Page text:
My commute to school varied by the day, depending on which class I had to attend, so sometimes I rode the RER to the south part of the city, other times I could just meander slowly down the cobblestone streets of my own neighborhood to get to class on time. Some days I walked through the park listening to my iPod, watching the kids run away from their scolding moms. I’d smirk at the tourists taking photos in the jardins de Luxembourg – they only got to see this beautiful place once, and I got to see it anytime I wanted.

I fell in love with a place in a way that I have only ever done once since. Paris became part of my story, a lover, a mentor, an antagonist all at the same time. Even at its most frustrating and baffling, the city’s beauty and historical charm outweigh its flaws. It is a place where I learned to handle shit on my own, where I started to come into my own, on my own, so it will always be special to me. It is a place that has forever earned my unconditional love, like a member of my family.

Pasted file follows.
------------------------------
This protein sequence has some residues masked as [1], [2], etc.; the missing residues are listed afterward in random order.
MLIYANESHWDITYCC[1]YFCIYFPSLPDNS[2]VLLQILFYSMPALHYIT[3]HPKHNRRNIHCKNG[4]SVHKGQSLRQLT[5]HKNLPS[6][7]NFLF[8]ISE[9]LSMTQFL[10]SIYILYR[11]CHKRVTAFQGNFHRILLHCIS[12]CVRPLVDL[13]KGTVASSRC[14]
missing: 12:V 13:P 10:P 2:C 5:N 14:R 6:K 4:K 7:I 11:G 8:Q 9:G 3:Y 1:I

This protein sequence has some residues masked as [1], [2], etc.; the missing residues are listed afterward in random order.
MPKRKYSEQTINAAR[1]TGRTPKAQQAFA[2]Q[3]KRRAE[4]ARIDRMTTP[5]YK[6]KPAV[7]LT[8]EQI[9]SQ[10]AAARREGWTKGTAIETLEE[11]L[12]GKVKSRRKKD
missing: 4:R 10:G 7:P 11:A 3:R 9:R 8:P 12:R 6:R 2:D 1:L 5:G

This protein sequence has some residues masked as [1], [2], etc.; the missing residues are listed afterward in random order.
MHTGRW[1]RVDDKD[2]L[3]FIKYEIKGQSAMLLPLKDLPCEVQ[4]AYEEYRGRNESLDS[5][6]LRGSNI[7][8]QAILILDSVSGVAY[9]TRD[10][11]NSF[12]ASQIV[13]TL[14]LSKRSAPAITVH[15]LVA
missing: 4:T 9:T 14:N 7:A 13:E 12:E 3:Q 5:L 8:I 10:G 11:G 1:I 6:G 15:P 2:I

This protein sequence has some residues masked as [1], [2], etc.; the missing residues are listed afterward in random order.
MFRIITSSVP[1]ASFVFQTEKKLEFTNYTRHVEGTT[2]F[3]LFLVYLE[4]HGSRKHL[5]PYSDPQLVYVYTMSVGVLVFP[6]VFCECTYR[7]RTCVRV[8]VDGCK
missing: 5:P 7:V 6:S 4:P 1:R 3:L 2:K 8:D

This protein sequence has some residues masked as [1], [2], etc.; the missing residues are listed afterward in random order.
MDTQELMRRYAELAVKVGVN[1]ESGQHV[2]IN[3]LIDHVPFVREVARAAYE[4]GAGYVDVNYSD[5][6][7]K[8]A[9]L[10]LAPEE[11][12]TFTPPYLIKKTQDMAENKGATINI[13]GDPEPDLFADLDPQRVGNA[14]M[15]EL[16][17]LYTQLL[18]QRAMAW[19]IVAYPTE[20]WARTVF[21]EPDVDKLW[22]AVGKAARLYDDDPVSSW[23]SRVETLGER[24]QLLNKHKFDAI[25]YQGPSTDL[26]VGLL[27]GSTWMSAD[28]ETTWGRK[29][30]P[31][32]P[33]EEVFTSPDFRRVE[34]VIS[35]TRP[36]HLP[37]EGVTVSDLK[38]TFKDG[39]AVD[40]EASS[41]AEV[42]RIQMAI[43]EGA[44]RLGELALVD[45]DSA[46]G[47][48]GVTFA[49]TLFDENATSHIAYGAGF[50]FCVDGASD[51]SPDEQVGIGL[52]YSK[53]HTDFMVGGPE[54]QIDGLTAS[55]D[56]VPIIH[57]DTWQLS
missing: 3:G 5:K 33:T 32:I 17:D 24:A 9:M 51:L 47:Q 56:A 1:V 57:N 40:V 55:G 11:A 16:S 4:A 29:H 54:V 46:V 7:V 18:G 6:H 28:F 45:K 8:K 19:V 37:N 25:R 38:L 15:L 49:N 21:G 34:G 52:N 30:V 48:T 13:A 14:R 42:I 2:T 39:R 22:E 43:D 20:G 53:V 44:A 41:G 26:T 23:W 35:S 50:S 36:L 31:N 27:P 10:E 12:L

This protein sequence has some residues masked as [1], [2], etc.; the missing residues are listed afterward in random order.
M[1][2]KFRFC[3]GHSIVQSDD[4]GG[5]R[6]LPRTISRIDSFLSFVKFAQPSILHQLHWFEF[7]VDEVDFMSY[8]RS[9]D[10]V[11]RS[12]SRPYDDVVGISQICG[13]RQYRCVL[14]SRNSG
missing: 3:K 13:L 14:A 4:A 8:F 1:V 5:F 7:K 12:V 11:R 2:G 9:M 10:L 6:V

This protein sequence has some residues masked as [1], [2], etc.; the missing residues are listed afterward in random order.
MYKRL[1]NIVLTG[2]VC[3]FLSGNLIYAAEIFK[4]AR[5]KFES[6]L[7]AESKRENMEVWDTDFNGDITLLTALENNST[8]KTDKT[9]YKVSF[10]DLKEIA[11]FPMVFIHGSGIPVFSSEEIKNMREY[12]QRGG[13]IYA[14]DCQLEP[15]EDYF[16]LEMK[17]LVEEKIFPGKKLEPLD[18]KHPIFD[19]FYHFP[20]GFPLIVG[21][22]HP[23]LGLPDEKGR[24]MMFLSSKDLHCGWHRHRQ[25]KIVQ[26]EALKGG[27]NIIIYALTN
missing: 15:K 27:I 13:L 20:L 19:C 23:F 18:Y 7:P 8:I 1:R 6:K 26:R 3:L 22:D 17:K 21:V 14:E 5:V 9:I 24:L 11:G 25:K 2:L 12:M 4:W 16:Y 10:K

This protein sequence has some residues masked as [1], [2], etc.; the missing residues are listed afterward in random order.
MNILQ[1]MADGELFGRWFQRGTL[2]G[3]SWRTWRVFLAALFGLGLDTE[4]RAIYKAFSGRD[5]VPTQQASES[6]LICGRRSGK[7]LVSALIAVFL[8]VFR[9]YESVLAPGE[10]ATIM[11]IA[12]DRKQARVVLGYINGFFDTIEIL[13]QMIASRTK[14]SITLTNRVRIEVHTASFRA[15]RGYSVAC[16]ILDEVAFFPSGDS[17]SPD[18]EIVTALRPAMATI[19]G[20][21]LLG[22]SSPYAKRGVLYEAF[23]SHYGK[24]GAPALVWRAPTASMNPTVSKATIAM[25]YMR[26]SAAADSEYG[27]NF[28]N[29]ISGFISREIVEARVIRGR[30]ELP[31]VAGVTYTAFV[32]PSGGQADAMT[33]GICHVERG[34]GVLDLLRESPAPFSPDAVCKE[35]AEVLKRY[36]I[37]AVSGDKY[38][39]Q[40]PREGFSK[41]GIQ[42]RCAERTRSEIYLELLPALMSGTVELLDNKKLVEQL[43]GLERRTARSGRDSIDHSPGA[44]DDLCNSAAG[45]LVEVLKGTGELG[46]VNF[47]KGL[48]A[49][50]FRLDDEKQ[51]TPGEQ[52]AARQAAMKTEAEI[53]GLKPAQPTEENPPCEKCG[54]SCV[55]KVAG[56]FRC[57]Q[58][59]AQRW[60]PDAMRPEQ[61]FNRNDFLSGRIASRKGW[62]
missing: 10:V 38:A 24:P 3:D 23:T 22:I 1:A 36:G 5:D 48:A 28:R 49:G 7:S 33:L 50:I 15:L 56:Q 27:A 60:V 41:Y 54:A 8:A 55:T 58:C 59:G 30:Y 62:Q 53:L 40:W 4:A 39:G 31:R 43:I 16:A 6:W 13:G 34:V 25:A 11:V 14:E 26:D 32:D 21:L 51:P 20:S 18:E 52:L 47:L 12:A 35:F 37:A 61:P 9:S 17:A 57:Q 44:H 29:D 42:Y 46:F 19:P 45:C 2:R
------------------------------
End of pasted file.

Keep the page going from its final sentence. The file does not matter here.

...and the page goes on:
Showing off les jardins des Louxembourg, a 10 minute walk from my apartment

I want my son to have the chance to create these kinds of memories in a place that steals his heart. The selfish part of me hopes he falls in love with a place that I love too; I’m sure my dad didn’t mind my affinity for a city that he loves just as much and a language that he can also speak. I can’t predict or plan where Skyler will want to study and travel, but I’m working hard to make sure he’ll get to have the opportunity to go wherever his heart takes him. I just hope he lets me tag along. 🙂

Did you study abroad? Have you fallen in love with a far off wondrous place? What city will live in your heart forever? If you could travel abroad now, as an adult, where would you go? What other culture and lifestyle would you want the chance to experience?


Charlotte August 25, 2021 - 3:02 pm

*and you met meeeeeee